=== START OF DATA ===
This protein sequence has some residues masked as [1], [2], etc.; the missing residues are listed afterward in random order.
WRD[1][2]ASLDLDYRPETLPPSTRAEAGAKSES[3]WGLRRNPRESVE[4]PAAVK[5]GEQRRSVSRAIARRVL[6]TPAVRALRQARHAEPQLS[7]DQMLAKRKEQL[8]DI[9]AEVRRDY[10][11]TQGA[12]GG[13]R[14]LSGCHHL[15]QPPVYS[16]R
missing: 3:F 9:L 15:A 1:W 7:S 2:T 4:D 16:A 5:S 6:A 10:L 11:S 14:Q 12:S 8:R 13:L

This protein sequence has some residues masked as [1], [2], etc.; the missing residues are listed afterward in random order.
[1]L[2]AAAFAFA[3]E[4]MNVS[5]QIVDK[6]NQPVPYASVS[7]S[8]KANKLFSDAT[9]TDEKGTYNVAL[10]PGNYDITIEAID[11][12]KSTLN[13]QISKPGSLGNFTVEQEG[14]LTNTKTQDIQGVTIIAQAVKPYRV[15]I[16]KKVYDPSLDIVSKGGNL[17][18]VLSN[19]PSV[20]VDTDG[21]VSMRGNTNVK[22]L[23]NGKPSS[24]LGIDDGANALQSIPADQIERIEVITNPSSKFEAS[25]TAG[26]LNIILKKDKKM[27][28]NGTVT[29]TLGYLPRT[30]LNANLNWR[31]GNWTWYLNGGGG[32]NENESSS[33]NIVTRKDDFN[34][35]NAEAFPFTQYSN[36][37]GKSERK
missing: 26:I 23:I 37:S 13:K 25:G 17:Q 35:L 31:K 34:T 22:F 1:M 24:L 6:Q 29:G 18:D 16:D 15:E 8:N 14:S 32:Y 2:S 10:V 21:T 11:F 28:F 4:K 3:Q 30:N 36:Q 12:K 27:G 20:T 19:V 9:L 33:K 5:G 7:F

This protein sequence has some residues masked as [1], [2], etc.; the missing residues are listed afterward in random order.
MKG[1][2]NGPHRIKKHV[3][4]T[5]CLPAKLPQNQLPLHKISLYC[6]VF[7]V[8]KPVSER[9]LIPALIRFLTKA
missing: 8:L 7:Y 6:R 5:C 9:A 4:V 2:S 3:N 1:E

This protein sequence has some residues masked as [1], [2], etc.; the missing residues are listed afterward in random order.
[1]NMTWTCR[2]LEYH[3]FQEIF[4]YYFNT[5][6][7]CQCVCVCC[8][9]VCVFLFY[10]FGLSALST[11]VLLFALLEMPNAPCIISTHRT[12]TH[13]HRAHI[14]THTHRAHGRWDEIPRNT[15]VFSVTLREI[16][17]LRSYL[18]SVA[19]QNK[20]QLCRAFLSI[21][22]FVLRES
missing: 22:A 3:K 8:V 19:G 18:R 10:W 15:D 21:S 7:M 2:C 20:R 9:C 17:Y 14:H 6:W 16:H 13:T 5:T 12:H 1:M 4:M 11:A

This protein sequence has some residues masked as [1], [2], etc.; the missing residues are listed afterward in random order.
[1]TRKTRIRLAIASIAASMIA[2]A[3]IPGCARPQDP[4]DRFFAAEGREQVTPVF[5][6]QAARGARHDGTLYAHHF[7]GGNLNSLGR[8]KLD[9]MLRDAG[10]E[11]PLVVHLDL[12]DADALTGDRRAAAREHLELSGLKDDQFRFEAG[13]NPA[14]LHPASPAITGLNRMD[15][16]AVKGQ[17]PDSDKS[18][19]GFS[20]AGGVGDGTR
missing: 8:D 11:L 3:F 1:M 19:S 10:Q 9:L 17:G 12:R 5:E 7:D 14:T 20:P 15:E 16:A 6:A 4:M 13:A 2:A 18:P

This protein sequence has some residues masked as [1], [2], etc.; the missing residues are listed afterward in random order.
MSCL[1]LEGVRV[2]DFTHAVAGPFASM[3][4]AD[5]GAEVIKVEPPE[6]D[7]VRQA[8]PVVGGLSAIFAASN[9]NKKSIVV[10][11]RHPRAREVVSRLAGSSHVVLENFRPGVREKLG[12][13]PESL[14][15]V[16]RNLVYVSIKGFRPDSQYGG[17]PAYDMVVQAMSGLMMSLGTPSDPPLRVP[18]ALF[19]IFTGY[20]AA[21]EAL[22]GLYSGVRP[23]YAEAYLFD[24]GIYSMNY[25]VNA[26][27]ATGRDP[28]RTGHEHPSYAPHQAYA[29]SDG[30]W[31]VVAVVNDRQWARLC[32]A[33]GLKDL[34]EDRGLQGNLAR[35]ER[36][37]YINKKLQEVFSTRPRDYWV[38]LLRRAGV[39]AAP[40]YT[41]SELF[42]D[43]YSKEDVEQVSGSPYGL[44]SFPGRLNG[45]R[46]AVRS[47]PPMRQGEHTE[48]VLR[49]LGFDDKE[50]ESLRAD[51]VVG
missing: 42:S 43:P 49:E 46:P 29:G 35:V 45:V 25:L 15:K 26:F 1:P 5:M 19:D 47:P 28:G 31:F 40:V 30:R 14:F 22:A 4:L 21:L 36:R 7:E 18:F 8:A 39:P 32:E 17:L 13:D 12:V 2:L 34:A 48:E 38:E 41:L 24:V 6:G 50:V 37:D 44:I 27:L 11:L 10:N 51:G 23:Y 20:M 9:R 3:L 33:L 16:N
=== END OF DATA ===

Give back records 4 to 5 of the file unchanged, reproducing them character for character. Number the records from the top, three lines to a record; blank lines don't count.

This protein sequence has some residues masked as [1], [2], etc.; the missing residues are listed afterward in random order.
[1]NMTWTCR[2]LEYH[3]FQEIF[4]YYFNT[5][6][7]CQCVCVCC[8][9]VCVFLFY[10]FGLSALST[11]VLLFALLEMPNAPCIISTHRT[12]TH[13]HRAHI[14]THTHRAHGRWDEIPRNT[15]VFSVTLREI[16][17]LRSYL[18]SVA[19]QNK[20]QLCRAFLSI[21][22]FVLRES
missing: 22:A 3:K 8:V 19:G 18:R 10:W 15:D 21:S 7:M 2:C 20:R 9:C 17:Y 14:H 6:W 16:H 13:T 5:T 12:H 1:M 4:M 11:A

This protein sequence has some residues masked as [1], [2], etc.; the missing residues are listed afterward in random order.
[1]TRKTRIRLAIASIAASMIA[2]A[3]IPGCARPQDP[4]DRFFAAEGREQVTPVF[5][6]QAARGARHDGTLYAHHF[7]GGNLNSLGR[8]KLD[9]MLRDAG[10]E[11]PLVVHLDL[12]DADALTGDRRAAAREHLELSGLKDDQFRFEAG[13]NPA[14]LHPASPAITGLNRMD[15][16]AVKGQ[17]PDSDKS[18][19]GFS[20]AGGVGDGTR
missing: 8:D 11:L 3:F 1:M 19:S 10:Q 9:L 17:G 12:R 5:E 7:D 14:T 20:P 15:E 16:A 6:A 4:M 13:A 2:A 18:P